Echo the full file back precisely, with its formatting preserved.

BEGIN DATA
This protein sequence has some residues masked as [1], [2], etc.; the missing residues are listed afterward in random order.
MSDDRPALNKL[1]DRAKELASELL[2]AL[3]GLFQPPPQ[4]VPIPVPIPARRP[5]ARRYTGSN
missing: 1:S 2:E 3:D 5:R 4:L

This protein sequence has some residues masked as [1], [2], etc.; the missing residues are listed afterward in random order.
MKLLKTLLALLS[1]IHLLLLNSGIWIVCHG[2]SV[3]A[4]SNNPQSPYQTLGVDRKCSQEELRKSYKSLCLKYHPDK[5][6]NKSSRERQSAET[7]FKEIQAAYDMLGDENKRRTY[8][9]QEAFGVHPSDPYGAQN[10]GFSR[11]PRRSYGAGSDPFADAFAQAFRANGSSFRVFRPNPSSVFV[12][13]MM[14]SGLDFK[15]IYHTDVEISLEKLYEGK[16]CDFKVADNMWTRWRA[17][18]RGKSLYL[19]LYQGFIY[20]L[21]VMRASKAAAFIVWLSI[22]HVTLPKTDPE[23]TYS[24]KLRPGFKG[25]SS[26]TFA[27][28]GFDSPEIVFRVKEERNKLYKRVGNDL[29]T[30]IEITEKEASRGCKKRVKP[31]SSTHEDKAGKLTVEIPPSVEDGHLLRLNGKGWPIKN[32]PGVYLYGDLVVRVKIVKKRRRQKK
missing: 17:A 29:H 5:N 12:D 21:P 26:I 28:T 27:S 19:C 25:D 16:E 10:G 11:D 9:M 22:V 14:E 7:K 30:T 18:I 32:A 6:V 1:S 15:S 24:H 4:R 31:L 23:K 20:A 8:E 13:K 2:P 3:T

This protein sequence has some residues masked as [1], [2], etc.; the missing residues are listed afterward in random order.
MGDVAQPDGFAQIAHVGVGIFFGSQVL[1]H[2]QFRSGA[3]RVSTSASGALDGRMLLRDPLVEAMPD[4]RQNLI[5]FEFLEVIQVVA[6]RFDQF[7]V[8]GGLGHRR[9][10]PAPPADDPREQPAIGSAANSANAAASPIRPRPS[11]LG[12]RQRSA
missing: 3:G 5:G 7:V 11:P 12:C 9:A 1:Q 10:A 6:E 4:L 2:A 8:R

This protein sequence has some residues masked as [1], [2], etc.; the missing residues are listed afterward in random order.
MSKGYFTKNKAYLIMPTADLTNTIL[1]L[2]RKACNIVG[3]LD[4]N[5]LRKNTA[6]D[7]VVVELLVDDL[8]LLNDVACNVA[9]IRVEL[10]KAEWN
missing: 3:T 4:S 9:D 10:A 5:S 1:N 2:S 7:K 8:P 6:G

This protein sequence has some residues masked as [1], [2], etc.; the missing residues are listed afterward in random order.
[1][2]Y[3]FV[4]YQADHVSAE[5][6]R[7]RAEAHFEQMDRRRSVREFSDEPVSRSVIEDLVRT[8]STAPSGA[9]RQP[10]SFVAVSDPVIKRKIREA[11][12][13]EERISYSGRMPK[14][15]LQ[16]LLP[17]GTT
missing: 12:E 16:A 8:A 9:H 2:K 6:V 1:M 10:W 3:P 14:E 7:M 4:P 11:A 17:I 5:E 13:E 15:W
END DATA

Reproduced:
This protein sequence has some residues masked as [1], [2], etc.; the missing residues are listed afterward in random order.
MSDDRPALNKL[1]DRAKELASELL[2]AL[3]GLFQPPPQ[4]VPIPVPIPARRP[5]ARRYTGSN
missing: 1:S 2:E 3:D 5:R 4:L

This protein sequence has some residues masked as [1], [2], etc.; the missing residues are listed afterward in random order.
MKLLKTLLALLS[1]IHLLLLNSGIWIVCHG[2]SV[3]A[4]SNNPQSPYQTLGVDRKCSQEELRKSYKSLCLKYHPDK[5][6]NKSSRERQSAET[7]FKEIQAAYDMLGDENKRRTY[8][9]QEAFGVHPSDPYGAQN[10]GFSR[11]PRRSYGAGSDPFADAFAQAFRANGSSFRVFRPNPSSVFV[12][13]MM[14]SGLDFK[15]IYHTDVEISLEKLYEGK[16]CDFKVADNMWTRWRA[17][18]RGKSLYL[19]LYQGFIY[20]L[21]VMRASKAAAFIVWLSI[22]HVTLPKTDPE[23]TYS[24]KLRPGFKG[25]SS[26]TFA[27][28]GFDSPEIVFRVKEERNKLYKRVGNDL[29]T[30]IEITEKEASRGCKKRVKP[31]SSTHEDKAGKLTVEIPPSVEDGHLLRLNGKGWPIKN[32]PGVYLYGDLVVRVKIVKKRRRQKK
missing: 17:A 29:H 5:N 12:D 21:P 26:I 28:T 27:S 19:C 25:D 16:E 10:G 11:D 9:M 22:V 14:E 7:K 30:T 18:I 32:A 6:V 1:S 15:S 24:H 4:R 31:L 23:K 20:A 8:E 13:K 2:P 3:T

This protein sequence has some residues masked as [1], [2], etc.; the missing residues are listed afterward in random order.
MGDVAQPDGFAQIAHVGVGIFFGSQVL[1]H[2]QFRSGA[3]RVSTSASGALDGRMLLRDPLVEAMPD[4]RQNLI[5]FEFLEVIQVVA[6]RFDQF[7]V[8]GGLGHRR[9][10]PAPPADDPREQPAIGSAANSANAAASPIRPRPS[11]LG[12]RQRSA
missing: 3:G 5:G 7:V 11:P 12:C 9:A 1:Q 10:A 6:E 4:L 2:A 8:R

This protein sequence has some residues masked as [1], [2], etc.; the missing residues are listed afterward in random order.
MSKGYFTKNKAYLIMPTADLTNTIL[1]L[2]RKACNIVG[3]LD[4]N[5]LRKNTA[6]D[7]VVVELLVDDL[8]LLNDVACNVA[9]IRVEL[10]KAEWN
missing: 3:T 4:S 9:D 10:A 5:S 1:N 2:S 7:K 8:P 6:G

This protein sequence has some residues masked as [1], [2], etc.; the missing residues are listed afterward in random order.
[1][2]Y[3]FV[4]YQADHVSAE[5][6]R[7]RAEAHFEQMDRRRSVREFSDEPVSRSVIEDLVRT[8]STAPSGA[9]RQP[10]SFVAVSDPVIKRKIREA[11][12][13]EERISYSGRMPK[14][15]LQ[16]LLP[17]GTT
missing: 12:E 16:A 8:A 9:H 2:K 6:V 1:M 10:W 3:P 14:E 7:M 4:P 11:A 17:I 5:E 13:E 15:W